The World Together blog : War and peace issues
Many that live deserve death. And some that die deserve life. Can you give it to them? Then do not be too eager to deal out death in judgement. For even the very wise cannot see all ends. — Gandalf in Fellowship of the Ring, by J. R. R. Tolkien
I’m sure many of you have read Mark Driscoll’s recent blog post, “Is God a Pacifist?” in which he argues against Christian pacifism. I’ve decided to address this in a series of three posts, not because I think Driscoll’s arguments are particularly noteworthy, but because it provides me with an opportunity to make a case against what I’ve come to see is probably the most common way Christians try to get around the pacifist implications of Jesus’ (and the rest of the New Testament’s) teachings on loving enemies. It centers on the allegedly violent Jesus of the book of Revelation.
Like so many others, Syria has been on my mind a lot recently. I’ve read dozens of articulate and well-reasoned arguments against any kind of military intervention. I’ve read many passionate and biblically sound antiwar pleas from people whose views I deeply respect. I spent a good chunk of the prayer time during worship praying for peace in Syria, praying that no more lives would be sacrificed on the altars of power, ideology, economics and religion. I know that this is what I am supposed to do and say and read and pray as a Mennonite, as a pastor. But it has all felt, I don’t know, a bit hollow.
Reprinted with permission from Sightings a column distributed from the Martin Marty Center, at the University of Chicago’s Divinity School.
Greg Boyd, David Cortright, Brian R. Gumm
Below are three reflections on U.S. response to the conflict in Syria. Click the “read more” link following each excerpt to find the original posts in their entirety.
William Harold Coltman was the most highly decorated “other ranks” British soldier in the First World War. In official terms that makes him an extremely brave man. Remarkably, he never fired a shot. As a conscientious objector he opted to become a stretcher bearer and saved countless lives. He never took a life.
Upon my recent return from the Middle East (with the Global Immersion Project), I was struck more than ever before by our Western infatuation around military aggression, violence and division. Not only are these the primary narratives we are fed through our major media outlets, they are the narratives we subconsciously embrace through the latest bestseller, box office hit or video game. Violence, death and division have become normative. We are becoming numb to the very things that we — as ambassadors of hope and reconciliation — are to turn from as Resurrection People. It is as though there is a strangle hold on our on our ability to see and participate in the stories of healing and new life.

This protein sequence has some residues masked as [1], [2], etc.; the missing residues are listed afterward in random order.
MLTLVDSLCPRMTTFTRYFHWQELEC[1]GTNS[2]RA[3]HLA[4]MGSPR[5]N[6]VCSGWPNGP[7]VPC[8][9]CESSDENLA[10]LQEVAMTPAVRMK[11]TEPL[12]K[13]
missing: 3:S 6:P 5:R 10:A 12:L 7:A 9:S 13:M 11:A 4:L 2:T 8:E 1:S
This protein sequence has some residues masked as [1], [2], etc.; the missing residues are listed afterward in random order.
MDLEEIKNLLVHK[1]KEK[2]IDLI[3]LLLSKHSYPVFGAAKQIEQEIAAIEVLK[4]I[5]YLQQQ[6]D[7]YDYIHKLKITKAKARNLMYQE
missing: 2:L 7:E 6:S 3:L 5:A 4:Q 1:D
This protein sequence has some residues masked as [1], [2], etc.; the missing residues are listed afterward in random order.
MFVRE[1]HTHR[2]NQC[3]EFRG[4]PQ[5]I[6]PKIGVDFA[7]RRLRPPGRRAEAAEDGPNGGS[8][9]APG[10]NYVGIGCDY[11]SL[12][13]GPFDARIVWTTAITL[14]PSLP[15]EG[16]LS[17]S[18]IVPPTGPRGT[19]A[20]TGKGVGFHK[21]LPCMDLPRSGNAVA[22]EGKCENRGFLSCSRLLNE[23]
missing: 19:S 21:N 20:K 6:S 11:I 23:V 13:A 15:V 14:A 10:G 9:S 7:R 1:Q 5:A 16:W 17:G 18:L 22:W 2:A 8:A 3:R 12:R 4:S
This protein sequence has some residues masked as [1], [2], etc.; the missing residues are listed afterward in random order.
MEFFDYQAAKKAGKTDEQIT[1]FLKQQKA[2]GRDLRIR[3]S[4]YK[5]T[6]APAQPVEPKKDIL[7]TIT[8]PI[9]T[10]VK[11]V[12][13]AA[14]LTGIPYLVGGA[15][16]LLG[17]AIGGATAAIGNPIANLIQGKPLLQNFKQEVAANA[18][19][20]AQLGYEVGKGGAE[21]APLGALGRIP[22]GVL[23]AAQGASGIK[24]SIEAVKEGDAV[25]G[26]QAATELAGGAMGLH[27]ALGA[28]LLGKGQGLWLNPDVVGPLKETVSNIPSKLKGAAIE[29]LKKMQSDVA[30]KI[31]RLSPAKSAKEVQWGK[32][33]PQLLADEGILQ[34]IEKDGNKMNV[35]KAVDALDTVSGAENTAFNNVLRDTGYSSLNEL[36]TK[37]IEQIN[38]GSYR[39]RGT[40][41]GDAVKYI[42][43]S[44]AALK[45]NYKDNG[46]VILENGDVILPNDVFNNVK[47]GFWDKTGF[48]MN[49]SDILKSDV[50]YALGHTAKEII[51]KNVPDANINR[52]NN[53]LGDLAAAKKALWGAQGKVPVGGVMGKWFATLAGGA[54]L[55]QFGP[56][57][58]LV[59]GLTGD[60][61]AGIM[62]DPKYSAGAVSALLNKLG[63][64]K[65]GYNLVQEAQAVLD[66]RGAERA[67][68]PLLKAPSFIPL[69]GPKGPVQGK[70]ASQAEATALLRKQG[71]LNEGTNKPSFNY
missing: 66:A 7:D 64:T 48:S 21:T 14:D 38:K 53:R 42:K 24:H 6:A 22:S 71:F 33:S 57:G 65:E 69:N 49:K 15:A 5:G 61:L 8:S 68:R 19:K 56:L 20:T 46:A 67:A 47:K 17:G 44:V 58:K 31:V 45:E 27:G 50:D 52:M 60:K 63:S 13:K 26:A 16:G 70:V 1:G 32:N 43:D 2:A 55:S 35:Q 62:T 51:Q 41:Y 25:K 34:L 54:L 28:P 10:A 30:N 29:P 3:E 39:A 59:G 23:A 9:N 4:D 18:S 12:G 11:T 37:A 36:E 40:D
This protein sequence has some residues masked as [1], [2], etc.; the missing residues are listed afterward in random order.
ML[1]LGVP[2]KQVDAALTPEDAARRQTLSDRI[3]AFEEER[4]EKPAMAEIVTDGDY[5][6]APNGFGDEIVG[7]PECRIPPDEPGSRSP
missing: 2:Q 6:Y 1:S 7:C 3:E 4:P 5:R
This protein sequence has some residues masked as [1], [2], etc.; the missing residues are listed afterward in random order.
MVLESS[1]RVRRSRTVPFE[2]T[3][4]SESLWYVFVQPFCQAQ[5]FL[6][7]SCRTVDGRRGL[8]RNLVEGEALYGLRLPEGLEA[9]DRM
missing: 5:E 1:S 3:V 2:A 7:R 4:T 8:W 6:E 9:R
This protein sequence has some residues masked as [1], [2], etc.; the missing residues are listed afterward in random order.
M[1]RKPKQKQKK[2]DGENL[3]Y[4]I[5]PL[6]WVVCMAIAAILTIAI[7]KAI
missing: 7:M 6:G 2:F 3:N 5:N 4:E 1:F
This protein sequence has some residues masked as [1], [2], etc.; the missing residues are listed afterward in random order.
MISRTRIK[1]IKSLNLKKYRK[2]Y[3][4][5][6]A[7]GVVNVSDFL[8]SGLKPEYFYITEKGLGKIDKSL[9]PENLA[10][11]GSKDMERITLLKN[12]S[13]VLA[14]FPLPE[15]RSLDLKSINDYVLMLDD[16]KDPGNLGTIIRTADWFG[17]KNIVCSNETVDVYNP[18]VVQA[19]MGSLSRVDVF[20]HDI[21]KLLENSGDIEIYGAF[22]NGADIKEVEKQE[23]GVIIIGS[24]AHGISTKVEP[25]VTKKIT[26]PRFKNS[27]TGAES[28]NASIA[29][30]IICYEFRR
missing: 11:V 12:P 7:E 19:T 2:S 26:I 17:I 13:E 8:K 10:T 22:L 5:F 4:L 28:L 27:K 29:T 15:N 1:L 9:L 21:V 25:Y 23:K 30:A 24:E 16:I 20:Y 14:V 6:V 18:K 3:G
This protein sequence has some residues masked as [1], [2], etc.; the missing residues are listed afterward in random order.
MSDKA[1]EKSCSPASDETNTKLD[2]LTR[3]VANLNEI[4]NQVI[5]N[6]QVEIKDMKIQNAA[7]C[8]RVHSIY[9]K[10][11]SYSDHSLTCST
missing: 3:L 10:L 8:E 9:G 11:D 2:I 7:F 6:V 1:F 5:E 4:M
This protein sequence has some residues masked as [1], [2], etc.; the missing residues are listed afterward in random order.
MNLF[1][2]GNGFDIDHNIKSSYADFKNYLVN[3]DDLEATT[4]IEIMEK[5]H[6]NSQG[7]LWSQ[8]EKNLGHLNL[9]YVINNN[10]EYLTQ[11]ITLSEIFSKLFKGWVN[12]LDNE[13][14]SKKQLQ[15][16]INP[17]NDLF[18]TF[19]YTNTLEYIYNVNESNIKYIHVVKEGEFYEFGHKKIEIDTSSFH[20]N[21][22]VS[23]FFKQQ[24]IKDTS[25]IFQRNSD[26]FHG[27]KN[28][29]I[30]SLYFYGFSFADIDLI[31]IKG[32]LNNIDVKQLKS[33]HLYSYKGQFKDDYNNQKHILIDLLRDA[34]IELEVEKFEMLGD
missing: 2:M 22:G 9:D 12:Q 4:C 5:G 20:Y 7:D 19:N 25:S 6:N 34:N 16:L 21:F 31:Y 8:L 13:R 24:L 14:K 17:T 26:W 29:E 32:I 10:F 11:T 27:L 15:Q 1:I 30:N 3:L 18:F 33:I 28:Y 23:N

The Egyptian revolution is being crushed and I grieve for what is being lost. That glorious unarmed uprising that so inspired the world is now being gunned down by the armed forces. I grieve especially for the people of Egypt and the dangers that lie ahead unless something is done to save the day.
The July 1-3, 1863 Battle of Gettysburg, considered the bloodiest of the Civil War, resulted in approximately 23,055 Union casualties (3,155 killed, 14,531 wounded and 5,369 captured or missing) out of a force of nearly 94,000. On the Confederate side there were some 23,231 losses (4,708 killed, 12,693 wounded and 5,830 captured or missing) out of a force of 71,699. An unknown number of additional deaths followed as many of the wounded perished from lack of adequate medical care.
No, not number one in military spending (which we are). Not number one in incarceration rates (which we are as well). What if, instead of these things, the U.S. became hyper-focused on becoming the most peaceful nation on Earth?